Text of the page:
In their answer to plaintiff's complaint, defendants raised the affirmative defense of impossibility based on plaintiff's conduct of changing Olympic's locks. Additionally, defendants filed a counterclaim which alleged that plaintiff intentionally interfered with the contractual relationship between defendants and Vinra Associates. Plaintiff filed a motion to dismiss the counterclaim, and the trial court granted plaintiff's motion, finding that defendants lacked standing to bring their counterclaim. Plaintiff then filed a motion for summary judgment which was granted. From the entry of summary judgment in plaintiff's favor, defendants filed a timely notice of appeal.
In their first appellate contention, defendants assert that the trial court improperly granted plaintiff's motion for summary judgment because they raised a factual question with respect to whether plaintiff made it impossible for defendants to honor their obligations under the four notes. Defendants claim that their performance was rendered impossible when plaintiff changed Olympic's locks thereby spoiling defendants' attempt to sell the health club to Vinra Associates.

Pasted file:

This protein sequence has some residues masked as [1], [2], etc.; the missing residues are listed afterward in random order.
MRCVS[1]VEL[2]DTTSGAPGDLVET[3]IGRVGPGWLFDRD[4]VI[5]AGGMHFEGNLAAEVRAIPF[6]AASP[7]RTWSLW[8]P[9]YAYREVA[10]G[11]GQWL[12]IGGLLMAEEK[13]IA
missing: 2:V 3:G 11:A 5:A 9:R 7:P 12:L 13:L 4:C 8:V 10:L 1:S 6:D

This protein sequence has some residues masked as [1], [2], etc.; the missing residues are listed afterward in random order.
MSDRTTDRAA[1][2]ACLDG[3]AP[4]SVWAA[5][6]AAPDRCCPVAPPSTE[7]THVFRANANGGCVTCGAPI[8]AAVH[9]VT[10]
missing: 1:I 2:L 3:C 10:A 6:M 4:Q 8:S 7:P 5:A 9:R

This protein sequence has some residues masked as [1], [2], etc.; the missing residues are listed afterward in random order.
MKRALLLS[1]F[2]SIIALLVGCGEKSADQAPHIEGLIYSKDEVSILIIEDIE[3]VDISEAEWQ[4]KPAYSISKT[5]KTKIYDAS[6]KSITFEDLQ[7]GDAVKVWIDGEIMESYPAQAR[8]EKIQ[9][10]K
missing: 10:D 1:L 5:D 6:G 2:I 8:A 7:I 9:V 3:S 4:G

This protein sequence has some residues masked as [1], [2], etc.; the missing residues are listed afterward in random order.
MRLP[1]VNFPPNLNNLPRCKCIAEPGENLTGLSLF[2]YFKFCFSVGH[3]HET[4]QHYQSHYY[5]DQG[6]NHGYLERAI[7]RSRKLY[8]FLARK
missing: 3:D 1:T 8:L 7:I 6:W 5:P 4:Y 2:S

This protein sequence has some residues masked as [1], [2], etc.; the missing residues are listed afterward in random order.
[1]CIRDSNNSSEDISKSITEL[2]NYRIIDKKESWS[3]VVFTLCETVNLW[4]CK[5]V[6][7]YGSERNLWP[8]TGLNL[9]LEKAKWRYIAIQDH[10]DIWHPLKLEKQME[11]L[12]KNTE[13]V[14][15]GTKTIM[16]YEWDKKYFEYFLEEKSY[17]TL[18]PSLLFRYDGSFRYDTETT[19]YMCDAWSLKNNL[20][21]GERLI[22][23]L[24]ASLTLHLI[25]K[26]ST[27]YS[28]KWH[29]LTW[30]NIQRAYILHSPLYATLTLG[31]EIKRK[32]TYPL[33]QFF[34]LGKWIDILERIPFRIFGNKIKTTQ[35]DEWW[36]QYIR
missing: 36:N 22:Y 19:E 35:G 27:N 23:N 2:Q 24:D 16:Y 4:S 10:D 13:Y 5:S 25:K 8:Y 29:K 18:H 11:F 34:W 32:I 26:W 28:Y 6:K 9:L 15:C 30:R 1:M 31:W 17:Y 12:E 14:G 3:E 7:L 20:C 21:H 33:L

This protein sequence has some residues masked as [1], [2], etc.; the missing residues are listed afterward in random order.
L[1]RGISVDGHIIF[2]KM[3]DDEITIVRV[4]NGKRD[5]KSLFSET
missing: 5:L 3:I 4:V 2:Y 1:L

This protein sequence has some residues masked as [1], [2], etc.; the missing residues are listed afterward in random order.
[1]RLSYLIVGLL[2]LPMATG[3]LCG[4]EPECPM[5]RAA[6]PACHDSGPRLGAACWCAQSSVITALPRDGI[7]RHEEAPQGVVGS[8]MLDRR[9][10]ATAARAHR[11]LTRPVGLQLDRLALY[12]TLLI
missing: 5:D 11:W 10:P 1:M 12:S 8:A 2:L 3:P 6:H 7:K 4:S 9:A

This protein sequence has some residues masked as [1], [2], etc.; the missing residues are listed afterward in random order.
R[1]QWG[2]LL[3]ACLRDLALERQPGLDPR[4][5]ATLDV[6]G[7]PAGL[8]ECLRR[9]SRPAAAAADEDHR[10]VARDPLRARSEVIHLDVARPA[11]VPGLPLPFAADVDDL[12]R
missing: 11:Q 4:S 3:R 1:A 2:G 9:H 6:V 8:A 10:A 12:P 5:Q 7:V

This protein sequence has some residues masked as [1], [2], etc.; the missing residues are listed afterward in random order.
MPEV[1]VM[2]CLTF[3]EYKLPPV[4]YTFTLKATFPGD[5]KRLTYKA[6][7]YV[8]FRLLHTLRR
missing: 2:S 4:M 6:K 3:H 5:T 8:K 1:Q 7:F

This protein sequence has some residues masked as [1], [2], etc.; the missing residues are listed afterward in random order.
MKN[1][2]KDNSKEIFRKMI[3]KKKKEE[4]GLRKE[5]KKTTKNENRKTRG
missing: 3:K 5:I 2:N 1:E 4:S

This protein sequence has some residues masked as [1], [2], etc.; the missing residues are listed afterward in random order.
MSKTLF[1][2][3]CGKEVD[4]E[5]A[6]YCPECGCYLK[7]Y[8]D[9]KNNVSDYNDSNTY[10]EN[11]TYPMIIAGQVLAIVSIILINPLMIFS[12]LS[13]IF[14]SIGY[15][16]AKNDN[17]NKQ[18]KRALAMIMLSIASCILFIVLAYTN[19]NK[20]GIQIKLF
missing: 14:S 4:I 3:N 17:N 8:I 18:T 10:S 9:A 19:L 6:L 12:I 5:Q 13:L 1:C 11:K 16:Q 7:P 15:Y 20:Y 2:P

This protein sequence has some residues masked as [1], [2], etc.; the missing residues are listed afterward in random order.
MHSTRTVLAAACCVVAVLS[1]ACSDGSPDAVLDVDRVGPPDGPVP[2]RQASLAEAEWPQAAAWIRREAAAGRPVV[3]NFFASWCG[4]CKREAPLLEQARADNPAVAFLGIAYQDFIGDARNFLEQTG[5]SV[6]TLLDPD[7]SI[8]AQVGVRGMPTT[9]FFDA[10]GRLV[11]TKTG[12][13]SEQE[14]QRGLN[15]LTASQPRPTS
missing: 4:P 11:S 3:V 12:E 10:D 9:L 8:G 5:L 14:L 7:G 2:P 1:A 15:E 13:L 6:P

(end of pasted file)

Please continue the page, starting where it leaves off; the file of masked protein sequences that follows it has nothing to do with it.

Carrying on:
A motion for summary judgment should be granted only when the pleadings, depositions, and admissions on file together with the affidavits, if any, show that there is no genuine issue as to any material fact and that the moving party is entitled to a judgment as a matter of law. (Ill. Rev. Stat. 1987, ch. 110, par. 2-1005(c); Purtill v. Hess (1986), 111 Ill. 2d 229, 240; Addison State Bank v. National Maintenance Management, Inc. (1988), 174 Ill. App. 3d 857, 859.) In determining the existence of a genuine issue of material fact, we must consider the pleadings, depositions, admissions, exhibits, and affidavits on file in the case and must construe them strictly against the movant and liberally in favor of the opponent. Purtill, 111 Ill. 2d at 240.